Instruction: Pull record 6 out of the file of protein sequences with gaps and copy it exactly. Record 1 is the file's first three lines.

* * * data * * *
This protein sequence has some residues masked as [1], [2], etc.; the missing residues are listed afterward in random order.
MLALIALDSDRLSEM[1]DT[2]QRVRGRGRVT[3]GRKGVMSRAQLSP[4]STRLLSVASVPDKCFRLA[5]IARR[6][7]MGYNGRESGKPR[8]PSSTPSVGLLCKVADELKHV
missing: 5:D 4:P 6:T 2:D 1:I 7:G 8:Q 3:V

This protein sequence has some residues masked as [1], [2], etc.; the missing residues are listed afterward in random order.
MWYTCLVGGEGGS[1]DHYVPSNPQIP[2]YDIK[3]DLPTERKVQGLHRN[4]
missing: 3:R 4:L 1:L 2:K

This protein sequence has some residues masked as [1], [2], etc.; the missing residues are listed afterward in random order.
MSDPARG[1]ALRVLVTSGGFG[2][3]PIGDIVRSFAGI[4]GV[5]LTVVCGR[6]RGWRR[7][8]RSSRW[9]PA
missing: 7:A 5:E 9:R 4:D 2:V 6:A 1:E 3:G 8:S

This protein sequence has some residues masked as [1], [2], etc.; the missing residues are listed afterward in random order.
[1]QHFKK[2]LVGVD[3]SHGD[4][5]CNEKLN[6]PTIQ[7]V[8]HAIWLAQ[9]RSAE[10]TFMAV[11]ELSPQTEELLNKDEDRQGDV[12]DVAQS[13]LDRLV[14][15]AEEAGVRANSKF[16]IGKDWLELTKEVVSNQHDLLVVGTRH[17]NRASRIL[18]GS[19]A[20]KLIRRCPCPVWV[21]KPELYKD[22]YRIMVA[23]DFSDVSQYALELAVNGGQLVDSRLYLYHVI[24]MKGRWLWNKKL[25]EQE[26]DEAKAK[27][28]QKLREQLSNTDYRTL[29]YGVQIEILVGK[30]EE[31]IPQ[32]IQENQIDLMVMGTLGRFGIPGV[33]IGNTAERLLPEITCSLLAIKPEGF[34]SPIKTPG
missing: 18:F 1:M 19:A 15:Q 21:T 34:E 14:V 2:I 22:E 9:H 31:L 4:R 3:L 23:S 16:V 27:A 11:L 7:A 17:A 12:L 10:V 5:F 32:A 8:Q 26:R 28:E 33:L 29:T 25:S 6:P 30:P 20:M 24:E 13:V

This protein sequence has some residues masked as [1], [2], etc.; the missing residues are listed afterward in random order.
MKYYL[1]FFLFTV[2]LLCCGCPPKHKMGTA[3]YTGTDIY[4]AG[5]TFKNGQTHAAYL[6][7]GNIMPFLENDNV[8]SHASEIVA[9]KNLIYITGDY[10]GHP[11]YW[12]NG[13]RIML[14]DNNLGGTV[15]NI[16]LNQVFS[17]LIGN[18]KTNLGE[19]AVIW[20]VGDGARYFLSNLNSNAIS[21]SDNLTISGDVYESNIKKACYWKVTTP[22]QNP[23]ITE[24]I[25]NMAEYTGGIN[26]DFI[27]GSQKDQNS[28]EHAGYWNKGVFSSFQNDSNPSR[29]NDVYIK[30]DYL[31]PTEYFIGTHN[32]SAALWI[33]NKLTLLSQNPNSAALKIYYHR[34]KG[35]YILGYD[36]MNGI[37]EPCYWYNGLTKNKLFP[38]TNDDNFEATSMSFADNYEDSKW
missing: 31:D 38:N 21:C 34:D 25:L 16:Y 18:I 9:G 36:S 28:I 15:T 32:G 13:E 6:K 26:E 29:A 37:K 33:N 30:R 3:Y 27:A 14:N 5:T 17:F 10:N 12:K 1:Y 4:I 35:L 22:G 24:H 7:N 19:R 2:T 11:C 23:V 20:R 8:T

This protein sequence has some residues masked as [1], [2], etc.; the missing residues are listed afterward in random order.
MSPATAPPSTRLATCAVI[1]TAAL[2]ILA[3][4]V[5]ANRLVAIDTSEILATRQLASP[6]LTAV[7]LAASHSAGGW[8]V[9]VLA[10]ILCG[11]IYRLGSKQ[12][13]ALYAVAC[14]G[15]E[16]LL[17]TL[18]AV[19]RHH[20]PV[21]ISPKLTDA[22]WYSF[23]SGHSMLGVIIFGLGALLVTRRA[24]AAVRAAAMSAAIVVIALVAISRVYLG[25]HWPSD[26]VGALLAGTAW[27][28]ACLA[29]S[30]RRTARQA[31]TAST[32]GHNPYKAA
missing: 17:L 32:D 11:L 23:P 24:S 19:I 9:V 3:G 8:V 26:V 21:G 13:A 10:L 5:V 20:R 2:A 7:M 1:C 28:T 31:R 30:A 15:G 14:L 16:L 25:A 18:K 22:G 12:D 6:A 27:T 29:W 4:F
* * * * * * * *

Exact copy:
This protein sequence has some residues masked as [1], [2], etc.; the missing residues are listed afterward in random order.
MSPATAPPSTRLATCAVI[1]TAAL[2]ILA[3][4]V[5]ANRLVAIDTSEILATRQLASP[6]LTAV[7]LAASHSAGGW[8]V[9]VLA[10]ILCG[11]IYRLGSKQ[12][13]ALYAVAC[14]G[15]E[16]LL[17]TL[18]AV[19]RHH[20]PV[21]ISPKLTDA[22]WYSF[23]SGHSMLGVIIFGLGALLVTRRA[24]AAVRAAAMSAAIVVIALVAISRVYLG[25]HWPSD[26]VGALLAGTAW[27][28]ACLA[29]S[30]RRTARQA[31]TAST[32]GHNPYKAA
missing: 17:L 32:D 11:L 23:P 24:S 19:I 9:V 3:G 8:V 26:V 21:G 13:A 10:L 5:V 20:R 2:A 7:M 1:C 28:T 31:R 30:A 15:G 14:L 16:L 25:A 18:K 22:G 12:D 6:A 27:T 29:W 4:F